All the traders and Marwaris (all clubbed under the name of ‘Setus’) usually would do their Laksmi Puja on Amavase day. The rest of the ‘non’ Setu families observed a quiet day on Amavase. But it never deterred us children. There would be some rumour about some Setu’s house several streets away where the Setu had put a garland of 100 rupee notes on a Laksmi idol. So all of us would troop to this house, and unabashedly ask if it was indeed true. We would be let into the house, allowed to gape at the spectacle, fed with goodies and sent away with some more goodies. Every year it was a new Setu. Every year the loot would be kadubus, kallepuri, chaklis, kodubales!
And then, there was always the warning – ‘Don’t burst all the crackers at one go – you have to keep it for Bali Padyami too’. So there would be firecracker rationing. There was the ‘kudre pataaki’ which was a mild cracker – fit for girls and kids (according to boys and elders). The next level was the ‘Aane pataaki’ – higher decibel, and therefore meant for boys above 12 years. The atom bomb was for guys who had started sprouting facial hair. This last day of Deepavali, the ‘communal’ pataakis would come out. The cracker ‘garlands’ – strands of 10000 crackers. It would be laid lengthwise in the middle of the road, traffic would stop, and all of us would clap our ears shut and watch spectacle.
The next one week would go in discussing which road had the longest ‘sara’ or garland. And of course, there would always be the news about some coconut tree that caught fire because of a mis-guided rocket (raaket). The usual nicks and burns. And the smell of burnol ointment in school...where at least a couple of kids would show off injuries.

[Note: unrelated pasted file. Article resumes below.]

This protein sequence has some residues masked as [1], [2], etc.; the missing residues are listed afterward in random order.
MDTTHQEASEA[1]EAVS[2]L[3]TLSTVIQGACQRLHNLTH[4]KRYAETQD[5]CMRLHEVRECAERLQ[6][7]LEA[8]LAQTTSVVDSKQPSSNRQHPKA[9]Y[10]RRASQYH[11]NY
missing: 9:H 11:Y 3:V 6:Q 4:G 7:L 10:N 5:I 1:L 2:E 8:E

Now, I feel lost. With every jeweller coaxing me to buy gold coins and necklaces on Dhanteras (when I was growing up, we had never heard of Dhanteras), with every small retail establishment coaxing me with their ‘Diwali Dhamaka offer’...I feel Deepavali is more like the annual Dubai festival. And yes, the climate has really changed, and more often than not, it always rains during Deepavali in Bengalooru. But those childhood memories are so precious! If I close my eyes, the fragrance of Vasu Special agarbathis, the smell of ghee smeared obattus, the fragrance of mallige on the ladies' plaits, the mild smell of turmeric and sandalwood; the flash of silk sarees - all these flare up making me feel so warm.
All my childhood friends, like me, came from lower-middle class families. Deepavali stretched pockets – but it would always be ‘adjusted’. Life with all its problems and irritations would be put on hold for a Deepavali celebration!
Deepavali means a lot of things to people – but for me, it is always about living in the moment, and making most of it. It will always be a time of unbridled celebration and happiness; of being thankful for all the good things in life, and letting go of all the negativity! Without the damned crackers though...hate the buggers, really scared of them.
Wishing you all a very Happy Deepavali!